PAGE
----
Watering Well

By Sharon Harris

I am the waterer in our household & I generally water by hand, or by moving a sprinkler around.   Most of the time I like watering but if we have a long, dry summer I look forward to the shorter days of autumn, even if it is not cooler, I can get away with watering less.

Watering Well is something I am passionate about.  It doesn’t mean using a lot of water, it just means watering correctly.  Watering a garden properly is a conundrum for many people. What is the right time?   And How Much is Enough.

A local gardening club visited our garden today. They were impressed with how healthy the garden looked.  There are many factors which contribute to a healthy garden, but in my mind none so much as watering at the right time.

So many factors affect how often we should water our garden. And to be honest being knowledgeable about your garden is fundamental to watering effectively. Plant type: drought tolerant plants versus water needy plants; are the plants dormant or actively growing. What is the gardens’ microclimate; the gardens’ aspect; soil type: heavy versus sandy; organic matter content; has the garden been mulched; is the garden newly planted; are there new plants amongst old- that is are existing plants/trees competing for water with new plants; is it summer or winter

THE QUESTION THAT I FEEL SHOULD BE ASKED IS, WHAT IS THE ULTIMATE GOAL IN WATERING?  THIS MAY SEEM A STRANGE THING TO ASK, BUT IT IS REALLY THE ONLY THING THAT MATTERS.

Watering should not just be about keeping a garden alive.  For me it is far more than that, it is having healthy, thriving plants both individually & collectively = a healthy, thriving garden.

It is a garden that through good growth provides maximum coverage of the ground to reduce evaporation. Watering well creates an environment within the garden promoting maximum plant growth to out compete weeds, as well as healthy plant growth to out compete pests & diseases.  Watering correctly means realising the full potential of all your plants, and in my mind creating a garden that is less time consuming and easy to maintain.

There is a lot of discussion around drought tolerant plants. A well known, and much loved nursery by me, has a drought tolerant garden that they water only a few times, if that, in summer.  But my first thought is (apart from obviously drought tolerant plants) is what is the soil type, do they mulch, have they added organic matter, what are the night temperatures,  day temperatures, what is the annual rainfall etc etc etc.

There are moments in ones life that can change the way one thinks about something. A renowned succulent specialist took me a tour of his garden.  I noticed shade cloth in piles adjacent to garden beds. It was explained to me that when temperatures starting reaching into the mid 30’s they cover all the succulents with shade cloth.  I was amazed….. but this wonderful plant guru’s take on this was, yes succulents are drought tolerant but it is all a mater of degrees & what you want the final outcome to be.  Yes they can withstand adverse conditions, but is withstanding adverse conditions making them look there best, is it promoting their long term survival.  It completely changed how I thought of succulents in particular, but gardens in general. What do we hope to gain by with holding water, or not providing shade.  You will find many of my succulents get only morning to early afternoon sun… some get much more, but then I choose the right plant for the right situation…..that is a whole other blog.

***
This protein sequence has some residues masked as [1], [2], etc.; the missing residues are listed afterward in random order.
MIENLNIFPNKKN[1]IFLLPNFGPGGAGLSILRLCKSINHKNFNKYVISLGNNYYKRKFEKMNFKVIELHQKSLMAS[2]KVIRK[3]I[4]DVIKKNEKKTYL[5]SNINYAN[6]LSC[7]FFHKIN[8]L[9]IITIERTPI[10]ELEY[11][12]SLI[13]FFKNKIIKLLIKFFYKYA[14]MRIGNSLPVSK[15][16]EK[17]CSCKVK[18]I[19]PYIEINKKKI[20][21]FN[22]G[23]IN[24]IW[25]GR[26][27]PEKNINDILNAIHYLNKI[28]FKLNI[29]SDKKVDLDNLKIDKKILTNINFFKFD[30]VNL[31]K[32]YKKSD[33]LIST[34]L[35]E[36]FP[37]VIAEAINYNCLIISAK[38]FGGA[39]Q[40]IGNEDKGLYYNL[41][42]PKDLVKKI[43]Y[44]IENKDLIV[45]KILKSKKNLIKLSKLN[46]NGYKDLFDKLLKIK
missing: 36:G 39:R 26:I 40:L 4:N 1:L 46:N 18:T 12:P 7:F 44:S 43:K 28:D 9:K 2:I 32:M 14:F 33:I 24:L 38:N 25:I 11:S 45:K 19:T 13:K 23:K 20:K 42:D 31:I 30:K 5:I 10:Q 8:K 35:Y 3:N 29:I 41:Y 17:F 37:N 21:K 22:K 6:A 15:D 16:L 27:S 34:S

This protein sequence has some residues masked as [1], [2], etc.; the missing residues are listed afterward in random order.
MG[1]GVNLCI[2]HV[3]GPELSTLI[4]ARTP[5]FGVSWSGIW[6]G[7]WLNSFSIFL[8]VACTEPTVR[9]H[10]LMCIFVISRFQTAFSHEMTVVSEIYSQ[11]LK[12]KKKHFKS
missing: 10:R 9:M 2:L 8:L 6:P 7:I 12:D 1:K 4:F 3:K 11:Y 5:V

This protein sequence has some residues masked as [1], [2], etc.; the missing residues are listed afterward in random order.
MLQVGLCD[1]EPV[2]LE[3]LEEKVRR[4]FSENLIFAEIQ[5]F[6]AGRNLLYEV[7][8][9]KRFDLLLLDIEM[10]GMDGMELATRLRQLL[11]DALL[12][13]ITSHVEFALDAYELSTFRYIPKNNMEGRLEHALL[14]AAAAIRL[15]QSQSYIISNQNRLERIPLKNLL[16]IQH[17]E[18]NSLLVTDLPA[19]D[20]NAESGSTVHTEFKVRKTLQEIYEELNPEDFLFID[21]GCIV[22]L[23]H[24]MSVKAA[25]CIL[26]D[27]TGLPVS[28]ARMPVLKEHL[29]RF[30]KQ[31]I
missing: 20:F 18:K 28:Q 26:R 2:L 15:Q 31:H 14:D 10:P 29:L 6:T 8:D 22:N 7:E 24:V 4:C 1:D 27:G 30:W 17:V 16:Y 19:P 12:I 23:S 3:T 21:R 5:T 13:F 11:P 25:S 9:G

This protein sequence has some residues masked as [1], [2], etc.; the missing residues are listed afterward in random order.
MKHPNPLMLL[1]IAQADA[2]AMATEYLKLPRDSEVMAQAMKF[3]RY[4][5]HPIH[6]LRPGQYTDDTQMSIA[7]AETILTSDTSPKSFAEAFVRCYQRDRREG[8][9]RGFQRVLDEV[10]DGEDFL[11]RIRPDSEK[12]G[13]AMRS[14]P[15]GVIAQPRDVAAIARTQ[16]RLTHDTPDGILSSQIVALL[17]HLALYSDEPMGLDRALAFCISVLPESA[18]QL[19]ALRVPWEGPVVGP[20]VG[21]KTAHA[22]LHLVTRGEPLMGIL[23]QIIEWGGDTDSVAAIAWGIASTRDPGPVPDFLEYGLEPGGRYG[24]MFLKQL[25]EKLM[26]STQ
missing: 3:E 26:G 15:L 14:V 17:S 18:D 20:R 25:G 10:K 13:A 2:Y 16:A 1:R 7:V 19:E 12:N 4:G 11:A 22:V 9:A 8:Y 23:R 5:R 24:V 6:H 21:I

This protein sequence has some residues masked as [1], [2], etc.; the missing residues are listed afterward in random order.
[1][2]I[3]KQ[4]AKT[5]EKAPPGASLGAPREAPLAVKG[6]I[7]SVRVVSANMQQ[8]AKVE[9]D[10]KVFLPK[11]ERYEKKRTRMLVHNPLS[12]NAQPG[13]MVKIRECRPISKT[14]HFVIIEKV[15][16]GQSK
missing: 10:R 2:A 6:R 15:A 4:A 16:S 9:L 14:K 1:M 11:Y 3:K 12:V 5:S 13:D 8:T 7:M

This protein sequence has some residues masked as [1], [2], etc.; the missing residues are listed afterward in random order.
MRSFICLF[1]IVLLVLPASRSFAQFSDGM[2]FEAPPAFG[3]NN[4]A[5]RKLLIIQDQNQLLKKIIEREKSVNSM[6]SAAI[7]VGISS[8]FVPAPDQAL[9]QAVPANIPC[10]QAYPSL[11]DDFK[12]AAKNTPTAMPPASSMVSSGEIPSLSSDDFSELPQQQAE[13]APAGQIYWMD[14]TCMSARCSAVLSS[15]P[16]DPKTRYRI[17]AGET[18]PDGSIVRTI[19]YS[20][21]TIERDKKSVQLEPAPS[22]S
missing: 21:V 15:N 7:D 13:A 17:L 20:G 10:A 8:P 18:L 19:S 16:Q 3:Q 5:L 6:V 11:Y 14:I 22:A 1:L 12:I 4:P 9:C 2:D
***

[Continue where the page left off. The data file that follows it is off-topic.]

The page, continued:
SO ONCE AGAIN HOW MUCH IS ENOUGH? 

There is no easy answer to this but my default position is to say that when you do water, water long & deep, don’t water lightly.  When I water in summer I may water an area of the garden for an hour or more.  If I water this way I may not water again for another 10 or so days.  The amount of water I use may be the same as if I water for 20 mins three times a week, but the result is very different.  Deep watering encourages deep rooting of the plants, it promotes a healthy microclimate within the soil profile.  Many people may assume that I use a lot of water on my garden but I would challenge them on that assumption.  I water smart. 

I could talk about different types of irrigation systems here but that is a big topic in its self. I have a drip irrigation system, and a back up spray system for areas I cannot easily reach, but my main method of watering is with a small, inexpensive sprinkler that I move around., or by a hand held wand.  Time consuming it may seem, especially for those people who have a large garden, but it means I can control where the water is applied.   I rarely ‘blanket’ water my entire garden as I have so many different types of plants.

There are so many factors affecting how long to water & when to water.  As we move further into summer I will explore other factors that influence watering.

But now to the question, when is the right time to water.  This one is much easier I think answer than how much water.  Water before you notice that the garden needs it, that is before it gets so dry that the soil becomes hydrophobic.  Once the soil becomes hydrophobic, watering potentially becomes ineffective and  to be frank, more often than not wasteful.  It is not to say that the watering won’t have some benefit but you will generally use just as much water to wet up the soil, so that it penetrates to water effectively, than if you were watering deeply, with what you may perceive more water , but doing so less often.